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Saturday, November 11, 2006

Annals of Russian "Justice": Even the Good News is Bad

The Committee to Protect Journalists said yesterday that it "welcomes the decision today by Russia’s Supreme Court to overturn the acquittal of two suspects in the assassination of Forbes Russia editor Paul Klebnikov and order a retrial. The ruling comes six months after a jury at Moscow City Court acquitted Kazbek Dukuzov and Musa Vakhayev of murdering the 41-year-old U.S. journalist. "

The Supreme Court's ruling isn't really good news. Even if it ultimately leads to the conviction of those accused, there is absolutely no reason to trust the Kremlin's claims that they are the killers. Even if they were, is it really good news for Russia that the Kremlin can appeal from a jury's acquittal of those it accuses and then retry the suspects? Have you ever heard of such a thing happening in the U.S.? No? Probably because we have a little thing in the Constitution called "double jeopardy" that prevents a prosecutor from taking several bites at the same apple. Today the acquittal of these two alleged killers is reversed, who the world happens to believe are guilty, and what happens tomorrow if a jury acquits, say, a journalist accused of undermining national security by calling the President a "phallic symbol"?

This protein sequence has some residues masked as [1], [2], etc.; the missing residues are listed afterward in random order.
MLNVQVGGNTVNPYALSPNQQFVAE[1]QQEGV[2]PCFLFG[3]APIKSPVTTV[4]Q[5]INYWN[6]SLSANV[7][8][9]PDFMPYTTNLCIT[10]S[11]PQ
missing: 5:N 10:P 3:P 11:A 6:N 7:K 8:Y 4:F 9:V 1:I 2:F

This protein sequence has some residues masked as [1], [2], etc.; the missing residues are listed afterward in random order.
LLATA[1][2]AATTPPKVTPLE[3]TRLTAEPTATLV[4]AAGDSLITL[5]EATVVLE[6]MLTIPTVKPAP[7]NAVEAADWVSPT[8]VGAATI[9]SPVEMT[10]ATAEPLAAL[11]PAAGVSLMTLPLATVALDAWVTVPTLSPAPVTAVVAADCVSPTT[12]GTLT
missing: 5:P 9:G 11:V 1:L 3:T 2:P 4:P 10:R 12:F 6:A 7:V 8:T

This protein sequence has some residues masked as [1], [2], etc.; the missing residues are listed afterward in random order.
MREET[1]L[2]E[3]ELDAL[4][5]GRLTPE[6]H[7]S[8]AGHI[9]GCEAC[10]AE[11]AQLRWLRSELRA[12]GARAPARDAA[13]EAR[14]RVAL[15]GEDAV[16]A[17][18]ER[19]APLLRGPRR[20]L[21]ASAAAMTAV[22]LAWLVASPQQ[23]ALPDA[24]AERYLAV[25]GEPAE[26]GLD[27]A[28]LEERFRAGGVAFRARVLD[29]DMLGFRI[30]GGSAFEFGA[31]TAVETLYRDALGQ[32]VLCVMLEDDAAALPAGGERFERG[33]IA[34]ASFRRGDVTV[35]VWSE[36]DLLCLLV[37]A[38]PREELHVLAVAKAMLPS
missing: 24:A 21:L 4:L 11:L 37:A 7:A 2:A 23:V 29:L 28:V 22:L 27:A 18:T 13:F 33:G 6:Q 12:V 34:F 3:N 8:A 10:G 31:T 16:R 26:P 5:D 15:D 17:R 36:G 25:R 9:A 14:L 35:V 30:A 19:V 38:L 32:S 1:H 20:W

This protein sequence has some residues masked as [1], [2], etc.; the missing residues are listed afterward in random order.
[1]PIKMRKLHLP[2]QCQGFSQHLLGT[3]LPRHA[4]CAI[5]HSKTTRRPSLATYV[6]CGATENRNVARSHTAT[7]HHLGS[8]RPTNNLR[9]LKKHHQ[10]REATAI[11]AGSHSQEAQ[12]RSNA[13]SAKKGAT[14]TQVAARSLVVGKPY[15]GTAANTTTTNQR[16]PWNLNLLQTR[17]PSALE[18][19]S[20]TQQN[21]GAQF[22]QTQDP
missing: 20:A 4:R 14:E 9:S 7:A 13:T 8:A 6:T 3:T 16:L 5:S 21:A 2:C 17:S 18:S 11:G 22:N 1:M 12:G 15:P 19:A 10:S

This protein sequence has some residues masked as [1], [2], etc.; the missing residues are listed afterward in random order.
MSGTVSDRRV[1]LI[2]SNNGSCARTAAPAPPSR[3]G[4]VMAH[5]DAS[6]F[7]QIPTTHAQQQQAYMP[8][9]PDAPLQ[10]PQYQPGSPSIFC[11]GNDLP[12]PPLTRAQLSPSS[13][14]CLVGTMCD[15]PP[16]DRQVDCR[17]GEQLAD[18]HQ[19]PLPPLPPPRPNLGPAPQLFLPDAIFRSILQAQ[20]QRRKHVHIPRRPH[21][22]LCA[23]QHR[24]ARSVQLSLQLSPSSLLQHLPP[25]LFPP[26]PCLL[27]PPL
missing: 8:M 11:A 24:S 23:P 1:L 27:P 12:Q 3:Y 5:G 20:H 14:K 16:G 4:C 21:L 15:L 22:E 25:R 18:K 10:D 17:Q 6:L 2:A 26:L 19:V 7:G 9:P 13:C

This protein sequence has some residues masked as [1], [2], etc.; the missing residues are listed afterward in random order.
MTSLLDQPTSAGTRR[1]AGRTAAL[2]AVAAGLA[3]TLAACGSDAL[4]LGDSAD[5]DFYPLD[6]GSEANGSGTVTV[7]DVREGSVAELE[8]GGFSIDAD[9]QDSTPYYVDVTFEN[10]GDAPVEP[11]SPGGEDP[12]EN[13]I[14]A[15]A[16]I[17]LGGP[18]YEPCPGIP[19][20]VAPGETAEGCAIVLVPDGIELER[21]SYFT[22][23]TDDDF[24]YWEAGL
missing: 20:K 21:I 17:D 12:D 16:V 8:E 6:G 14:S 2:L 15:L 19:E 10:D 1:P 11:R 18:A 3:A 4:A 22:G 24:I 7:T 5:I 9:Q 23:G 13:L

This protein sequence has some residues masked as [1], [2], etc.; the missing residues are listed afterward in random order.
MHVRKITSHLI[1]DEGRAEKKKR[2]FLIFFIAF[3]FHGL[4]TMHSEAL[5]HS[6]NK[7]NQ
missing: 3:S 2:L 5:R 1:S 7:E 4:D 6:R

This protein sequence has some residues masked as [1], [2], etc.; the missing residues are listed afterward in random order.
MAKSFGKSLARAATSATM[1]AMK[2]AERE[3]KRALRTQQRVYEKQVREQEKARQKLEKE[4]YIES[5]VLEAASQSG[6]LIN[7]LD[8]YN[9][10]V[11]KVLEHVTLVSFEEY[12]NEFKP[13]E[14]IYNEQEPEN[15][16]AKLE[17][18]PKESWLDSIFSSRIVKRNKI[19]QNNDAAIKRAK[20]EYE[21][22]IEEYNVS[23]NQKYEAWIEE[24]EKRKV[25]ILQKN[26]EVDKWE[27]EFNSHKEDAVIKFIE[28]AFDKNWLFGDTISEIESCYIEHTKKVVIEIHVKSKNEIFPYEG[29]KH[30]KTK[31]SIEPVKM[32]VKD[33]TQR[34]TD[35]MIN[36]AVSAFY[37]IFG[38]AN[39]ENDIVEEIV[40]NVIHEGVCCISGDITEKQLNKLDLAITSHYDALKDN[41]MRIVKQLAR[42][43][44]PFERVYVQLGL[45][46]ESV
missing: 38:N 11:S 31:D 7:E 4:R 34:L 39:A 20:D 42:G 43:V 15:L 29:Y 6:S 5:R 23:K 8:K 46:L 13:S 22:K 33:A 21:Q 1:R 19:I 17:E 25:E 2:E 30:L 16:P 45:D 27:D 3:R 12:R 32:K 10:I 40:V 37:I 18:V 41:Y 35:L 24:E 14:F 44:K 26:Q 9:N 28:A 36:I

In Russia, even the good news is bad.

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